iceland-south-coast-glacier-adventure pinterest


Also published on Medium.

18 Replies to “Sólheimajökull: Exploring one of Iceland’s South Coast glaciers”

  1. That looks incredible but a little to cold for me. Although climbing a glacier is high up there on my bucket list!

    1. Hah I think it was probably in the 30s F that day, and very windy. We both really like cold weather anyway, but you do start to get used to it, especially if you layer well. This was one of our last activities of the trip, and even though it was frigid, we had gotten weirdly accustomed to it… you’ll probably be the same 🙂 hope you get to your glacier soon!!

  2. I have been around Iceland, but not to the South coast glaciers. Can’t believe I missed this part! It looks absolutely beautiful. I have just been in Alaska and walked on top of a glacier, but we landed on top with a helicopter so no ice climbing! It was funny reading about crampons as I had never heard of them before I was wearing them myself a few weeks ago!

    1. That trip sounds really badass, though! Alaska is one of the places we’ve both been wanting to see for awhile, but it just hasn’t happened yet. Will have to hit you up for recommendations one of these days 🙂

  3. We live in the Austrian Alps and are quite used to snow and ice, but Solheimajokull looks like something else. Much colder than we experience here for one. Nice that you got the chance to take the alternate path back.

    1. I bet you are – and I bet it’s stunning, too! I think the day we were on the glacier it was probably in the 30s F, with quite a bit of wind. This was the trip where we really learned the importance of layering smart 😉

  4. Sounds like a grand adventure. I’d definitely use crampons and would love to see those glaciers – safe route and not!

    1. They’re absolutely breathtaking 🙂 And yes, having some extra traction really does make all the difference – it helps you take your mind off your feet so you can really enjoy what you’re seeing.

  5. Sometimes its so hard to say no to things, but I imagine climbing a glacier when you’re exhausted would be pretty tough! Either way, it looks incredible – but very cold!!

    1. Definitely chilly – layering is a must! I think next time, we might get a little ballsy and give the climb a try… who knows 🙂

  6. My group forwent a glacier hike for whale watching when we visited. I’m so disappointed! It looks like you had a lot of fun. Crampons are a must for climbing!

    1. Buuuuut if you had never been whale-watching before – or hadn’t seen those types of whales in the wild before – I think you probably made the right choice. They’re so fantastic!!! Guess you’ll just have to visit a glacier next time you’re in town 😀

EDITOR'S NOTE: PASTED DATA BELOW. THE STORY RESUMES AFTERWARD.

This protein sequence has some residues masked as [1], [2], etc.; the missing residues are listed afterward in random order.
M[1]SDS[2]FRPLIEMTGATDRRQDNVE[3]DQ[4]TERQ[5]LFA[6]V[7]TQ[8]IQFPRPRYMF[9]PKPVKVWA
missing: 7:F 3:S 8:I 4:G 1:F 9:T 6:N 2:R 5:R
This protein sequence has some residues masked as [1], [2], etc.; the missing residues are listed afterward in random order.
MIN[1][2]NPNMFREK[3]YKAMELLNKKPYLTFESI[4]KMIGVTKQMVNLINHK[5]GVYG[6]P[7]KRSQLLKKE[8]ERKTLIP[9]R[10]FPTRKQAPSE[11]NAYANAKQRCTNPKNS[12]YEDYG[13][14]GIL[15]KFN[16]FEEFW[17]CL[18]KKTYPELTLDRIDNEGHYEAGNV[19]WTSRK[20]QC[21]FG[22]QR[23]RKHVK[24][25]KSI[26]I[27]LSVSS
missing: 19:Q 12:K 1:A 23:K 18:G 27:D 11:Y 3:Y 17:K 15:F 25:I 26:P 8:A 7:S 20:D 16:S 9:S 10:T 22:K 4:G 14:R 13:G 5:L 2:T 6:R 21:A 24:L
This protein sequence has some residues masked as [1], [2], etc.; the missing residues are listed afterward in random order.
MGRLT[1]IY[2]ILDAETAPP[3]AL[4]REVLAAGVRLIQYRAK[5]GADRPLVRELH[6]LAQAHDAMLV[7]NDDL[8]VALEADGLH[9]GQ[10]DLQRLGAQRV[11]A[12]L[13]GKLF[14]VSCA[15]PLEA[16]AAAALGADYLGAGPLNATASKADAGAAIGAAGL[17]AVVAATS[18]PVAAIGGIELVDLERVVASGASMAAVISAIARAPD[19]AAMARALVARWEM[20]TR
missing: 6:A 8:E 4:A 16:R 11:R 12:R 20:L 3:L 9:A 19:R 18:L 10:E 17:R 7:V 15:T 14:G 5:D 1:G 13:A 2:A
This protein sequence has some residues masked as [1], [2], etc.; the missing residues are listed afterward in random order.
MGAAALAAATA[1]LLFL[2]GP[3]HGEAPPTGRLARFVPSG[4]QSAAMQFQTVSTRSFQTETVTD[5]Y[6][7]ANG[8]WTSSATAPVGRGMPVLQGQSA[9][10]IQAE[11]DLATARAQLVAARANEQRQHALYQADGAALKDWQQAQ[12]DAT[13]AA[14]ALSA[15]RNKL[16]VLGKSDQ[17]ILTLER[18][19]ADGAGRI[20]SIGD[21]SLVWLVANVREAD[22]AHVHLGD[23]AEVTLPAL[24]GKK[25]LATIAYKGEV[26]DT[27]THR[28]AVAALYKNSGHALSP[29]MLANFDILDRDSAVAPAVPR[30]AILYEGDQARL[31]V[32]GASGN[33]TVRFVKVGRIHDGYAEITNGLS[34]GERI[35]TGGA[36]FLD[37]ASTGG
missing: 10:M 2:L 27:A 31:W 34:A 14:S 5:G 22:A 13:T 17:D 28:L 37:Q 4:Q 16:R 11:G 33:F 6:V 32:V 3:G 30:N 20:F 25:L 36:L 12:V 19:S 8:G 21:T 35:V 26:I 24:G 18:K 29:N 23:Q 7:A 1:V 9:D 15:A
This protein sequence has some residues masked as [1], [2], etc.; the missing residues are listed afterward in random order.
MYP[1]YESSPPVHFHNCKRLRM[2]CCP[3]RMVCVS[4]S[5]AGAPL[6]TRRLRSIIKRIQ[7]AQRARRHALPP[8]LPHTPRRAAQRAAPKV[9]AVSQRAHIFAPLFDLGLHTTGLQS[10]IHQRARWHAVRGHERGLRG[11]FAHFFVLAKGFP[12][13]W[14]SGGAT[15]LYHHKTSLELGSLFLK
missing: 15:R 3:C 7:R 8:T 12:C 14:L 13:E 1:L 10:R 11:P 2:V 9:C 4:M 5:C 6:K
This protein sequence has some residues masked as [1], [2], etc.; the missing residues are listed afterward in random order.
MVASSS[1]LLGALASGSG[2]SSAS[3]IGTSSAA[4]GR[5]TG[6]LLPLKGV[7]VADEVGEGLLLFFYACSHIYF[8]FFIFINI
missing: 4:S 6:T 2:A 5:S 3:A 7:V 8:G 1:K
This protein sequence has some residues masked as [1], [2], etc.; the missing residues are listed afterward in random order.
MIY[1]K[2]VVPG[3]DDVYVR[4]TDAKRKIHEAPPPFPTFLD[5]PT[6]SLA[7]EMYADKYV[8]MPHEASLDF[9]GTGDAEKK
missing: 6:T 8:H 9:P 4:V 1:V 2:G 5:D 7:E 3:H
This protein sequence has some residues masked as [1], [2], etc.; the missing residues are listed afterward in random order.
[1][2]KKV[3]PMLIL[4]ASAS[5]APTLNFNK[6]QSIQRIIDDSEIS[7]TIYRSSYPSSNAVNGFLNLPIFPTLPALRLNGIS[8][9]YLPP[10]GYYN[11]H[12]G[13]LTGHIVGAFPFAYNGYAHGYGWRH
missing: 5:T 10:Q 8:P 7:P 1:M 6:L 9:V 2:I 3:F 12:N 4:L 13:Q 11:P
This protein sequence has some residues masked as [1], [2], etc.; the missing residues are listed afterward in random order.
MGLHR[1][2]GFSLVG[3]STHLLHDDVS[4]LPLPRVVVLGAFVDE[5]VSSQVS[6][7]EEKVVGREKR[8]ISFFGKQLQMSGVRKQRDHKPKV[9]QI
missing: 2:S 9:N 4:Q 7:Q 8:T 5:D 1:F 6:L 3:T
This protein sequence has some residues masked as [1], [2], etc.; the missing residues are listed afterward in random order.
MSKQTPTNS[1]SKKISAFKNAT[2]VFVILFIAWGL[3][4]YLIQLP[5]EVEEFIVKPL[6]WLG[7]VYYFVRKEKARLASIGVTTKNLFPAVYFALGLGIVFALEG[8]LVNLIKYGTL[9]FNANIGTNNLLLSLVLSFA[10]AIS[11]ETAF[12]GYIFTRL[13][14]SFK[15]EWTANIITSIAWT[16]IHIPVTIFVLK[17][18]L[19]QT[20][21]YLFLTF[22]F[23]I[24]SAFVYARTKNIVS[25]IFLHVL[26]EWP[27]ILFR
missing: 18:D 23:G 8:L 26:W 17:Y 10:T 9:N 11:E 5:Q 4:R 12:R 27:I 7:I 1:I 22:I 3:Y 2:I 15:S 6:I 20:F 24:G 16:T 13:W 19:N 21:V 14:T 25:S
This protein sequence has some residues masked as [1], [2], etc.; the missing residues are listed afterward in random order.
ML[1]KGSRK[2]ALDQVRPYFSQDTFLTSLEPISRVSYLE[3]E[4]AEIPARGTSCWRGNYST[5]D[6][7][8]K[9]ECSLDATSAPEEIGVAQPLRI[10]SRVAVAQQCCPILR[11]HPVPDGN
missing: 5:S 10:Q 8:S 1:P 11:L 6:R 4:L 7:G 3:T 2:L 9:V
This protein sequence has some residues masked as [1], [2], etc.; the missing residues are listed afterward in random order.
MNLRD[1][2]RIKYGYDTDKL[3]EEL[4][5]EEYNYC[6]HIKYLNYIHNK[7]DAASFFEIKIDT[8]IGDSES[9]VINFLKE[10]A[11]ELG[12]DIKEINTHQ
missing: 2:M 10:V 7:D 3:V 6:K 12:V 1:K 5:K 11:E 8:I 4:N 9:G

7. Sounds like a fun experience! I give you credit. While I grew up in an area with plenty of snow and got relatively cold in the winder months, I still really hate cold weather. I don’t know if I could get out there and explore a glacier!

    1. Hah! Even though we both like cold weather, the first couple of days were definitely rough. But this was our last day in Iceland, and I think we’d both acclimated fairly well by this point… if a Florida girl like me can do it, you definitely could 😉

  8. This looks like an incredible experience and I liked your boyfriends perspective. He is so damn positive and adventurous. Hiking a glacier is on the list but still there is a fear of bearing that cold. hopefully, I get the courage to fulfill this wish.

    1. Luke and I definitely keep each other going on trips, that’s for sure 🙂 The neat thing is, depending on where you are, glacier hikes aren’t always limited to the coldest months of the year. We were just in Banff, and had the option to explore the Columbia Icefield glacier when it was 60F outside – maybe that’ll be a good compromise? 😉

  9. Wind can be no joke. It can feel like knives cutting your face. I am sure all the views and the experience as a whole was worth it though.

    1. Right? We definitely made the “why am I vacationing where the air hurts my face?!” joke a couple of times. But yes, it was all 100% worth the numb noses and goosebumps. We’re planning our next trip back for warmer months, but I’m kind of sad to miss seeing Iceland in the winter again. Go figure! 🙂

Leave a Reply